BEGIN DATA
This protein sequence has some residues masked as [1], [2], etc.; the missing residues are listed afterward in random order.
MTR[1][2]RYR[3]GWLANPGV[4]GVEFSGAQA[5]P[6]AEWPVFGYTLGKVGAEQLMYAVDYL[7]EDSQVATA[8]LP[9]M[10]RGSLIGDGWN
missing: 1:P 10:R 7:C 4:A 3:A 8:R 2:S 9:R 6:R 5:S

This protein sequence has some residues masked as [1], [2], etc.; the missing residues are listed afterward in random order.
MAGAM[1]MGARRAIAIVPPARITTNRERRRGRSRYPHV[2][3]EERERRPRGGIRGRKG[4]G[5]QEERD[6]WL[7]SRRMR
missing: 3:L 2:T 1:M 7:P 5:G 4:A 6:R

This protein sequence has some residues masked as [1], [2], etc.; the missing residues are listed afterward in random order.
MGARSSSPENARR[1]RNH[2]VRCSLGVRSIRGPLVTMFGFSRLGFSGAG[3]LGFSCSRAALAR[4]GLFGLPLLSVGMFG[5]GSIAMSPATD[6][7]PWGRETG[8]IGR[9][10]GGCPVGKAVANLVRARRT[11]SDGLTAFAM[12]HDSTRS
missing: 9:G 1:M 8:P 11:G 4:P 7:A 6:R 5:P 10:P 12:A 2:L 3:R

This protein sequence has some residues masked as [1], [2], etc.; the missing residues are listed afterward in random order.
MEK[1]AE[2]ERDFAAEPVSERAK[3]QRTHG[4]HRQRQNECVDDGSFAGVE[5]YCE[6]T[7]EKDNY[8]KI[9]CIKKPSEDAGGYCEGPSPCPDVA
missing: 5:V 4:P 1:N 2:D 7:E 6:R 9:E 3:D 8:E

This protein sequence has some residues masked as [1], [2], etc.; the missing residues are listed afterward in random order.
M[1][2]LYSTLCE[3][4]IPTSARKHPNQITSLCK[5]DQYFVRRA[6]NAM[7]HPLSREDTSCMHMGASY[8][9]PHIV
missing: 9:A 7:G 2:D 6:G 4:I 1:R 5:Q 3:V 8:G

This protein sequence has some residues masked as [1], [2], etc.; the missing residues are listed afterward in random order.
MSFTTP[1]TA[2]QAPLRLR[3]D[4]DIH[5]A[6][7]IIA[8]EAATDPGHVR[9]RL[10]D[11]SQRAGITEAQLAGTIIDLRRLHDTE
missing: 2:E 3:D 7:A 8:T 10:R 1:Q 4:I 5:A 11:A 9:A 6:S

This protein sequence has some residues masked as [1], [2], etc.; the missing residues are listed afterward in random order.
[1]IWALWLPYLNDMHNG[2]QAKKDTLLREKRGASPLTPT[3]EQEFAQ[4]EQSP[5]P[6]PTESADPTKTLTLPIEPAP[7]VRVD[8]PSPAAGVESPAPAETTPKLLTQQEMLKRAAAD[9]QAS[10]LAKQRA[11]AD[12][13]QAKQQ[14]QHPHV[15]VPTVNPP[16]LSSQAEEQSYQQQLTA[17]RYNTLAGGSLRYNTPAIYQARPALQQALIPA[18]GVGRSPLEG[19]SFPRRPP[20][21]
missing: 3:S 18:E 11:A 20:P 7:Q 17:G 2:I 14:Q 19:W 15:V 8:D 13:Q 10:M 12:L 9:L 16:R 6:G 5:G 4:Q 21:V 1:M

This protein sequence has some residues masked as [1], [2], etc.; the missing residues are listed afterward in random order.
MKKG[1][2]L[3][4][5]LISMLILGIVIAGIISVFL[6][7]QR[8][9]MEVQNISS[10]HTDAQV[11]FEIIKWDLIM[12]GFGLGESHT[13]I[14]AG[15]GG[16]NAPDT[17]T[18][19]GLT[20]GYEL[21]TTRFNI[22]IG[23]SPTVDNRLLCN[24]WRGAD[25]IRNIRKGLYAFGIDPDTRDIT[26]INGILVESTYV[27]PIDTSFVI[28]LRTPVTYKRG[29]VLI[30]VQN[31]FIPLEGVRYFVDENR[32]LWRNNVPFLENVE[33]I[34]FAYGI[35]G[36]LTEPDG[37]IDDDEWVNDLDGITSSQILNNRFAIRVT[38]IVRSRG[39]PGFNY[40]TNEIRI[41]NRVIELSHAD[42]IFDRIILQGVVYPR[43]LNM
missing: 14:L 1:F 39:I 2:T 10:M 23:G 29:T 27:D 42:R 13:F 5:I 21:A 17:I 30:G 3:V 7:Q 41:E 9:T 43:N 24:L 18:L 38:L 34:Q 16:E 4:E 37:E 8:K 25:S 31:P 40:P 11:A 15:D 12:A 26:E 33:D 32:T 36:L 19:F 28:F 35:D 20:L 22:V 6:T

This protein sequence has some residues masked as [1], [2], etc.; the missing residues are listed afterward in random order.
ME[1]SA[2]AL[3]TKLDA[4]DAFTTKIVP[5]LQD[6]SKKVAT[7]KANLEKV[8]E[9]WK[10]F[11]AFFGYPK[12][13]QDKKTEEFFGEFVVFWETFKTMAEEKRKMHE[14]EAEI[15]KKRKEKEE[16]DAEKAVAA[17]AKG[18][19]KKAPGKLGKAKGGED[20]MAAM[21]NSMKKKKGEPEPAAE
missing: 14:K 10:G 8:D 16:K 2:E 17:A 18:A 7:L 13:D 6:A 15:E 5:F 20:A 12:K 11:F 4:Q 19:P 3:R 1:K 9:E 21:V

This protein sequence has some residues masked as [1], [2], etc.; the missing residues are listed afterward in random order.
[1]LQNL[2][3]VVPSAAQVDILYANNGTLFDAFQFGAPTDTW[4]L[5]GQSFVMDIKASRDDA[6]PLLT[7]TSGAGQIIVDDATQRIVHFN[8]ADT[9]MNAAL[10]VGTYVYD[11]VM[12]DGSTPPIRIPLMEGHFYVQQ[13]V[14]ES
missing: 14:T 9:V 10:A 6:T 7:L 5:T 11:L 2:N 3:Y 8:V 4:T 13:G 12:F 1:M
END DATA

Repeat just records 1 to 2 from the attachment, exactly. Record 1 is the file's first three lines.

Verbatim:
This protein sequence has some residues masked as [1], [2], etc.; the missing residues are listed afterward in random order.
MTR[1][2]RYR[3]GWLANPGV[4]GVEFSGAQA[5]P[6]AEWPVFGYTLGKVGAEQLMYAVDYL[7]EDSQVATA[8]LP[9]M[10]RGSLIGDGWN
missing: 1:P 10:R 7:C 4:A 3:A 8:R 2:S 9:R 6:R 5:S

This protein sequence has some residues masked as [1], [2], etc.; the missing residues are listed afterward in random order.
MAGAM[1]MGARRAIAIVPPARITTNRERRRGRSRYPHV[2][3]EERERRPRGGIRGRKG[4]G[5]QEERD[6]WL[7]SRRMR
missing: 3:L 2:T 1:M 7:P 5:G 4:A 6:R